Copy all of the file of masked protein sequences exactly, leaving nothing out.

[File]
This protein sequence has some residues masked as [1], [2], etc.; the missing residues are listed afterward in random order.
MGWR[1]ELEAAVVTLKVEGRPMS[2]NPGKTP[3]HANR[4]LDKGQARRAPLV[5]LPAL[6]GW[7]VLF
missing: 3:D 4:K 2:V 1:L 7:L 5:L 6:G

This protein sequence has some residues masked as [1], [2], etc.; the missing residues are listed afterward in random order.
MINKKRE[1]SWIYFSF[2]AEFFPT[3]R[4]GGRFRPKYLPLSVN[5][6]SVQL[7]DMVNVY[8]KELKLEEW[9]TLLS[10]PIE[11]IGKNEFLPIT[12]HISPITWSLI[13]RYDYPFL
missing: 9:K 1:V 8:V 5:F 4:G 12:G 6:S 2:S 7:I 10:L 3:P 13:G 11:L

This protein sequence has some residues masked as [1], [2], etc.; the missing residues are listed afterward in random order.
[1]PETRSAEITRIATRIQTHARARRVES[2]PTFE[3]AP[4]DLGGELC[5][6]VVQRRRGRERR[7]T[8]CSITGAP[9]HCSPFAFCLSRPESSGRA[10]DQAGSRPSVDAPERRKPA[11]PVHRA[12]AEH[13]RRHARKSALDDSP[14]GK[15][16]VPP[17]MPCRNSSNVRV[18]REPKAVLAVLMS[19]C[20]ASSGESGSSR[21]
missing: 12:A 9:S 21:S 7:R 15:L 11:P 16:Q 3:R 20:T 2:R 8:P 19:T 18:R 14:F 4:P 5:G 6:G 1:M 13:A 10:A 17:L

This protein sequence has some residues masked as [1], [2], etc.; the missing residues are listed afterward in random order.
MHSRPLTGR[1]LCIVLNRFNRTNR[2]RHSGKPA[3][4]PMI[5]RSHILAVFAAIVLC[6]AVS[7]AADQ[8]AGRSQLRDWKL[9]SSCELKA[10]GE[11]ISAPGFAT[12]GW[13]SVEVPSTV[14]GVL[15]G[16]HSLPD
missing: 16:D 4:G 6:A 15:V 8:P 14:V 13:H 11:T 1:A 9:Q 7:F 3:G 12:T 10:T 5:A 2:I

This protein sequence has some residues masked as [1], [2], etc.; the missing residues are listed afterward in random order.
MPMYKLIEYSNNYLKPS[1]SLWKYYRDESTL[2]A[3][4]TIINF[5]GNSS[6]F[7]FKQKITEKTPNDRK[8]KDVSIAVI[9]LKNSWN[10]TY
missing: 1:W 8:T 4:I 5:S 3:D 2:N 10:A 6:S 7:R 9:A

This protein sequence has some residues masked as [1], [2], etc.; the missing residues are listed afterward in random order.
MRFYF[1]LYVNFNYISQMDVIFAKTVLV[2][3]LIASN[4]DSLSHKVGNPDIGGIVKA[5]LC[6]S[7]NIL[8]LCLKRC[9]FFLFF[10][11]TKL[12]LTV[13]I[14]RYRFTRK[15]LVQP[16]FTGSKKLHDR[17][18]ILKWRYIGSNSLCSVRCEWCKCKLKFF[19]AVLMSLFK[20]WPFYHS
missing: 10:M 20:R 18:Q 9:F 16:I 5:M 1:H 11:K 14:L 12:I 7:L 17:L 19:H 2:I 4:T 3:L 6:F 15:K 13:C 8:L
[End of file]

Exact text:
This protein sequence has some residues masked as [1], [2], etc.; the missing residues are listed afterward in random order.
MGWR[1]ELEAAVVTLKVEGRPMS[2]NPGKTP[3]HANR[4]LDKGQARRAPLV[5]LPAL[6]GW[7]VLF
missing: 3:D 4:K 2:V 1:L 7:L 5:L 6:G

This protein sequence has some residues masked as [1], [2], etc.; the missing residues are listed afterward in random order.
MINKKRE[1]SWIYFSF[2]AEFFPT[3]R[4]GGRFRPKYLPLSVN[5][6]SVQL[7]DMVNVY[8]KELKLEEW[9]TLLS[10]PIE[11]IGKNEFLPIT[12]HISPITWSLI[13]RYDYPFL
missing: 9:K 1:V 8:V 5:F 4:G 12:G 6:S 2:S 7:I 10:L 3:P 13:G 11:L

This protein sequence has some residues masked as [1], [2], etc.; the missing residues are listed afterward in random order.
[1]PETRSAEITRIATRIQTHARARRVES[2]PTFE[3]AP[4]DLGGELC[5][6]VVQRRRGRERR[7]T[8]CSITGAP[9]HCSPFAFCLSRPESSGRA[10]DQAGSRPSVDAPERRKPA[11]PVHRA[12]AEH[13]RRHARKSALDDSP[14]GK[15][16]VPP[17]MPCRNSSNVRV[18]REPKAVLAVLMS[19]C[20]ASSGESGSSR[21]
missing: 12:A 9:S 21:S 7:R 15:L 11:P 16:Q 3:R 20:T 2:R 8:P 19:T 18:R 14:F 4:P 5:G 6:G 1:M 13:A 10:A 17:L

This protein sequence has some residues masked as [1], [2], etc.; the missing residues are listed afterward in random order.
MHSRPLTGR[1]LCIVLNRFNRTNR[2]RHSGKPA[3][4]PMI[5]RSHILAVFAAIVLC[6]AVS[7]AADQ[8]AGRSQLRDWKL[9]SSCELKA[10]GE[11]ISAPGFAT[12]GW[13]SVEVPSTV[14]GVL[15]G[16]HSLPD
missing: 16:D 4:G 6:A 15:V 8:P 14:V 13:H 11:T 1:A 9:Q 7:F 3:G 12:T 10:T 5:A 2:I

This protein sequence has some residues masked as [1], [2], etc.; the missing residues are listed afterward in random order.
MPMYKLIEYSNNYLKPS[1]SLWKYYRDESTL[2]A[3][4]TIINF[5]GNSS[6]F[7]FKQKITEKTPNDRK[8]KDVSIAVI[9]LKNSWN[10]TY
missing: 1:W 8:T 4:I 5:S 3:D 2:N 10:A 6:S 7:R 9:A

This protein sequence has some residues masked as [1], [2], etc.; the missing residues are listed afterward in random order.
MRFYF[1]LYVNFNYISQMDVIFAKTVLV[2][3]LIASN[4]DSLSHKVGNPDIGGIVKA[5]LC[6]S[7]NIL[8]LCLKRC[9]FFLFF[10][11]TKL[12]LTV[13]I[14]RYRFTRK[15]LVQP[16]FTGSKKLHDR[17][18]ILKWRYIGSNSLCSVRCEWCKCKLKFF[19]AVLMSLFK[20]WPFYHS
missing: 10:M 20:R 18:Q 9:F 16:I 5:M 1:H 11:K 14:L 12:I 7:L 17:L 19:H 2:I 4:T 3:L 6:F 15:K 13:C 8:L